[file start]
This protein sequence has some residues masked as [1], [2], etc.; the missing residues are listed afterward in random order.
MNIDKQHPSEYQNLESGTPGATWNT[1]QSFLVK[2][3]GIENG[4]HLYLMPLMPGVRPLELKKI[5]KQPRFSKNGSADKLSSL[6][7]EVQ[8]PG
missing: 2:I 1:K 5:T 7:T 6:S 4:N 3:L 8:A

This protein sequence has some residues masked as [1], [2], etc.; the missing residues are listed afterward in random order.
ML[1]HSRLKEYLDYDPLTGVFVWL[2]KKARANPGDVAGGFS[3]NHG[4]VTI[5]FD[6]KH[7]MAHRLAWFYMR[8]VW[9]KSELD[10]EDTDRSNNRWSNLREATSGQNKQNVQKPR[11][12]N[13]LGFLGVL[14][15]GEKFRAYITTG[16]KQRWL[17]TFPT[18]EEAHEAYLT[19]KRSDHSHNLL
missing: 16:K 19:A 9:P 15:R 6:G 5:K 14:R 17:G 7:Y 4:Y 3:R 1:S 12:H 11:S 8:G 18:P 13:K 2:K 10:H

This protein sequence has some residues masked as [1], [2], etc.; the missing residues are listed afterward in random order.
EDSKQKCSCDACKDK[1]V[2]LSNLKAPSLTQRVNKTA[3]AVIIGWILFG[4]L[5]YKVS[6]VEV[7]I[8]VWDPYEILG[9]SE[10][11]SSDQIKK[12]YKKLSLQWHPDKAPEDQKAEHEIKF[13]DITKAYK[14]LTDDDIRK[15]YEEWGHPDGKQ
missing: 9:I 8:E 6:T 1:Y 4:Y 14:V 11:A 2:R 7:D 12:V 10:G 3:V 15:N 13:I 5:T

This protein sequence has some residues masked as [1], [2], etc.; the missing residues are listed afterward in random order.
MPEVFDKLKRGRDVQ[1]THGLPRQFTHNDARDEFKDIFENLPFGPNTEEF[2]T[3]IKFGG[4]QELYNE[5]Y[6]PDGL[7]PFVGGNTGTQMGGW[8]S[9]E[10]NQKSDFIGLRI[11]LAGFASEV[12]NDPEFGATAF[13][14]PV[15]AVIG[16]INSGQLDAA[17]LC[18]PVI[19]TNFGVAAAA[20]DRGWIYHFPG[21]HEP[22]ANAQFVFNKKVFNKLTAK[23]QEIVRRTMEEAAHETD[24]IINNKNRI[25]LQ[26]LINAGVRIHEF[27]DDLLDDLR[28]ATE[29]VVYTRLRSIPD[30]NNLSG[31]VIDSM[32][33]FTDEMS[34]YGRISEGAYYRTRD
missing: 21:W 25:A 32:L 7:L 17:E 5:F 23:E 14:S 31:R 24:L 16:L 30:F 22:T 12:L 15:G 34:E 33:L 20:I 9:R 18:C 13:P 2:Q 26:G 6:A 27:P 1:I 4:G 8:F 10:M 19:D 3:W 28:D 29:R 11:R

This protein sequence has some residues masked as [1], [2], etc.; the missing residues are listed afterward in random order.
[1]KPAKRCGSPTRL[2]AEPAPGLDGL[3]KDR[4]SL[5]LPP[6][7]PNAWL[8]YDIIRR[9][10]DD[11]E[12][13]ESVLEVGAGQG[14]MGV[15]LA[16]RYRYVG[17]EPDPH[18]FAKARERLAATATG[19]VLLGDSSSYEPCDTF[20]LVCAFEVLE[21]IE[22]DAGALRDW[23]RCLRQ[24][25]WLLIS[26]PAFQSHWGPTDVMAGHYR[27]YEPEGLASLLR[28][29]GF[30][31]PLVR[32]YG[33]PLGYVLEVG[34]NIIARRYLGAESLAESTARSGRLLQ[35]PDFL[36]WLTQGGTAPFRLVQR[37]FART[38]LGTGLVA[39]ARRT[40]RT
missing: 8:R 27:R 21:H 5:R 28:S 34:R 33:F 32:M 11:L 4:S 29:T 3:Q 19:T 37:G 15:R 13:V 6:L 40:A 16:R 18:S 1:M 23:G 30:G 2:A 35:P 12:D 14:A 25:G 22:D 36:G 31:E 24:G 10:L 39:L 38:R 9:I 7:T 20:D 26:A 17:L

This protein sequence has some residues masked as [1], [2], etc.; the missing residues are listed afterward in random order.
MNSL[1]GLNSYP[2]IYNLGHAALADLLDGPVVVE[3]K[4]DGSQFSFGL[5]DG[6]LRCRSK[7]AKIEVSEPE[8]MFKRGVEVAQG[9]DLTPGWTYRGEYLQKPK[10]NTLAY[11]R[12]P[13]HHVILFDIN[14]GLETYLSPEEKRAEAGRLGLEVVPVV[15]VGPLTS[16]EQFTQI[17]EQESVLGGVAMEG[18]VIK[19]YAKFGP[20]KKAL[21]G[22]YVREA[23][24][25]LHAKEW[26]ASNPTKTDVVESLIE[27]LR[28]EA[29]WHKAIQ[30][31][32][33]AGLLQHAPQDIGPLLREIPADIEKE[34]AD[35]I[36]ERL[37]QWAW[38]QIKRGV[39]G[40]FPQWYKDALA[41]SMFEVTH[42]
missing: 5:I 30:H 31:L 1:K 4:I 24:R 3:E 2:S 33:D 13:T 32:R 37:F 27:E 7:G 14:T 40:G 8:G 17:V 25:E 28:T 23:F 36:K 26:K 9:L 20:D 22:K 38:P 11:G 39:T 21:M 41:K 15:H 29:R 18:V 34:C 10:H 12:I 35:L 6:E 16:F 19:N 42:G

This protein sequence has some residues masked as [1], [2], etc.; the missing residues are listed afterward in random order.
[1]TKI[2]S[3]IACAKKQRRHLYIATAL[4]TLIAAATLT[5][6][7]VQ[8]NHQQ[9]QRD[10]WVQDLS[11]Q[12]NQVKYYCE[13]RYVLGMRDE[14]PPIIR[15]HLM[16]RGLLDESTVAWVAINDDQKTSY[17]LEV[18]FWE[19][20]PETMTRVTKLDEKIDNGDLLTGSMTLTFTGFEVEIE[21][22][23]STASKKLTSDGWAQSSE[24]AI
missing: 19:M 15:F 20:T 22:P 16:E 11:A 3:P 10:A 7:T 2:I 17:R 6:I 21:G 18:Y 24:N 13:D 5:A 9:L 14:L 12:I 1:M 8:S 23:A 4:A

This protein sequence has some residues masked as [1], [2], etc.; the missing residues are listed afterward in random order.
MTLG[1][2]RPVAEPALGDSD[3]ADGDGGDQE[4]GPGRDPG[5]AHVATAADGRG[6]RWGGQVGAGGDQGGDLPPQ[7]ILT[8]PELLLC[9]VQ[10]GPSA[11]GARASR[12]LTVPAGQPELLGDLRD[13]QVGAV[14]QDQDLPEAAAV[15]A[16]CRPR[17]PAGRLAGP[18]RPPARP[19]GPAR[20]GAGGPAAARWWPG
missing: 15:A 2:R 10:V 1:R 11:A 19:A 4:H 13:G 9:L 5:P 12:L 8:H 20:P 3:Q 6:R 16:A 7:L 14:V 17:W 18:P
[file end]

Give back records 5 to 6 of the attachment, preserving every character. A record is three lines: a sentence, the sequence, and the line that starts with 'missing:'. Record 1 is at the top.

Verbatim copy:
This protein sequence has some residues masked as [1], [2], etc.; the missing residues are listed afterward in random order.
[1]KPAKRCGSPTRL[2]AEPAPGLDGL[3]KDR[4]SL[5]LPP[6][7]PNAWL[8]YDIIRR[9][10]DD[11]E[12][13]ESVLEVGAGQG[14]MGV[15]LA[16]RYRYVG[17]EPDPH[18]FAKARERLAATATG[19]VLLGDSSSYEPCDTF[20]LVCAFEVLE[21]IE[22]DAGALRDW[23]RCLRQ[24][25]WLLIS[26]PAFQSHWGPTDVMAGHYR[27]YEPEGLASLLR[28][29]GF[30][31]PLVR[32]YG[33]PLGYVLEVG[34]NIIARRYLGAESLAESTARSGRLLQ[35]PDFL[36]WLTQGGTAPFRLVQR[37]FART[38]LGTGLVA[39]ARRT[40]RT
missing: 8:R 27:R 21:H 5:R 28:S 34:R 33:F 32:M 11:L 4:S 29:T 3:Q 19:T 37:G 15:R 13:V 6:L 40:A 16:R 18:S 1:M 23:G 30:G 2:A 35:P 12:D 14:A 25:G 22:D 36:G 31:E 24:G 10:L 39:L 38:R 9:I 7:T 20:D 26:A 17:L

This protein sequence has some residues masked as [1], [2], etc.; the missing residues are listed afterward in random order.
MNSL[1]GLNSYP[2]IYNLGHAALADLLDGPVVVE[3]K[4]DGSQFSFGL[5]DG[6]LRCRSK[7]AKIEVSEPE[8]MFKRGVEVAQG[9]DLTPGWTYRGEYLQKPK[10]NTLAY[11]R[12]P[13]HHVILFDIN[14]GLETYLSPEEKRAEAGRLGLEVVPVV[15]VGPLTS[16]EQFTQI[17]EQESVLGGVAMEG[18]VIK[19]YAKFGP[20]KKAL[21]G[22]YVREA[23][24][25]LHAKEW[26]ASNPTKTDVVESLIE[27]LR[28]EA[29]WHKAIQ[30][31][32][33]AGLLQHAPQDIGPLLREIPADIEKE[34]AD[35]I[36]ERL[37]QWAW[38]QIKRGV[39]G[40]FPQWYKDALA[41]SMFEVTH[42]
missing: 5:I 30:H 31:L 1:K 4:I 24:R 3:E 2:S 33:D 13:T 32:R 37:F 27:E 7:G 14:T 40:G 8:G 17:V 25:E 28:T 23:F 36:K 26:K 9:L 20:D 22:K 38:P 11:G 39:T 21:M 41:K 15:H 29:R 18:V 34:C 10:H 12:I 35:L 6:E 16:F 19:N 42:G